Early thunderstorms in the north wreaked havoc for commuters yesterday as lightning disrupted train travel.
Trains between Inverness and Beauly were halted as a result of a lightning strike, with commuters further north between Inverness and Wick also experiencing knock-on disruption.
Those travelling south between Pitlochry and Perth were also held up due further signalling issues which left ScotRail services unable to operate.
Passengers affected were able to continue their journeys across the north through Stagecoach bus services using their rail tickets and smartcards.
To resolve the issues, engineers from Network Rail were deployed to the affected areas, with services starting up again around 10am.
A ScotRail spokesman said: “We’re sorry to our customers who had their journey disrupted this morning due to signalling faults. Engineers worked as quickly as possible to fix the signal faults and get services back to normal.”
ScotRail have assured affected passengers that they are entitled to claim their money back should they have been delayed by more than 30 minutes by lobbying a complaint through their website or mobile app.
Despite the murky start to much of yesterday morning, the weather cleared up with high temperatures experienced across much of the north and north east.
In Aberdeen, temperatures reached highs of 24C with similar temperatures experienced right across Moray and the Highlands and Islands.
The early morning downpour, which kicked off around 6am across much of the north, began with flashes of lightning in scenes alien to the favourable weather experienced over the past few days.
The illuminations in the sky were met with loud claps of thunder, with some residents reporting that the disruption caused them to wake early in the Inverness area.
The weather did clear up by late morning, with sunny and dry spells experienced for much of the day across the whole of the north.
The Met Office recorded the area experiencing the highest rainfall as Reseallach in Sutherland, where over 20 millilitres of rain fell during the early morning flutter.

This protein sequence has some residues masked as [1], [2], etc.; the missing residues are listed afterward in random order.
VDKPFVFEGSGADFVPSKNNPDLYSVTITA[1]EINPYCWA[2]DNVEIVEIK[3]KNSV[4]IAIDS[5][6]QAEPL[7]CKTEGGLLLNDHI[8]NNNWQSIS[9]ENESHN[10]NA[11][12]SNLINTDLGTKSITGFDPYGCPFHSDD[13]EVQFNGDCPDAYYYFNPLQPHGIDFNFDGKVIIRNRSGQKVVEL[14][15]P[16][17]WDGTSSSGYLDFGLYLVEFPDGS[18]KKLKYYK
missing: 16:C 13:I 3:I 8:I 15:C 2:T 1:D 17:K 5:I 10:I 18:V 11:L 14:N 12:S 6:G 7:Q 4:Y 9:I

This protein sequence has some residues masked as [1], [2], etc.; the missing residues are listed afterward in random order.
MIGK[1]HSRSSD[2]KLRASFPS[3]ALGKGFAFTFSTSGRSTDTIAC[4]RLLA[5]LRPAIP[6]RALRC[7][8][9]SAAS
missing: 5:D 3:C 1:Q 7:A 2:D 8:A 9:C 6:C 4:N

One resident who captured some incredible photographs of the lightning show was Fiona Birnie of Culloden in Inverness, who was left mesmerised by the nature show in front of her home looking onto the Moray Firth.
She said: “It was pretty awe-inspiring. My first thought was to go and grab my camera as I have never seen the lightning like that here before, only abroad.
“It felt really tropical.
“It was quite amazing to sit and watch.”
Met Office Forecaster Craig Snell said: “Thursday will continue with the warmer weather we have experienced with plenty of sunshine right across the north and north east.
“The Western Isles will be close to some rain as it will be a bit cloudier with showers on an off during the day, however, they will not be too heavy.
“Temperatures will again begin to rise and will reach the mid-twenties during the afternoon, with Inverness even experiencing temperatures close to 30 degrees. Aberdeen is likely to be cooler as a breeze will peg it back a bit, but temperatures are still expected to reach the mid-twenties.
“Oban on the west coast will not be too bad, with temperatures around 27 and 28, and under the cloud in Stornoway, a high of 24 is expected, so still not quite as warm as the central zone but still relatively high.
“Going into Friday there is the threat of further thunderstorms as experienced yesterday with a yellow warning coming into force from 3pm.
“These will be very hit and miss with most areas remaining dry with sunshine.
“Thunderstorms will again produce frequent lightning and rain in places and these will move through steadily with some rainfall.
“By Friday morning, thunderstorms should have cleared.
“On Friday, for those who do not like the heat we are going to be in for a cooler day, with temperatures in the west falling back to the low twenties and temperatures in the east sticking around the mid to high twenties, with maximum temperatures reaching approximately 26 or 27.
“It is still going to be very warm by our standards, but not as hot as Thursday.
“Friday evening could bring with it some showers, but not as pushy as Thursday’s and moving on to the weekend we might see a spell of heavy rain develop.
“Fresh air from the Atlantic and hot air from the continent mixing runs the risk that we could see some heavy rain which has the potential to provide further thunderstorms and rain.
“By Sunday most places will fall into the low twenties, with temperatures reaching the high teens in the Western Isles and northern isles.”
More from the Press and Journal
- Met Office issues yellow warning for rain and strong winds in north and north-east
- Yellow rain warning extended in the north-east with ‘heavy rain’ making flooding ‘likely’
- Why is the north-east so warm today? We explain the Foehn Effect
- North and north-east warned of thunderstorm ‘disruption’ today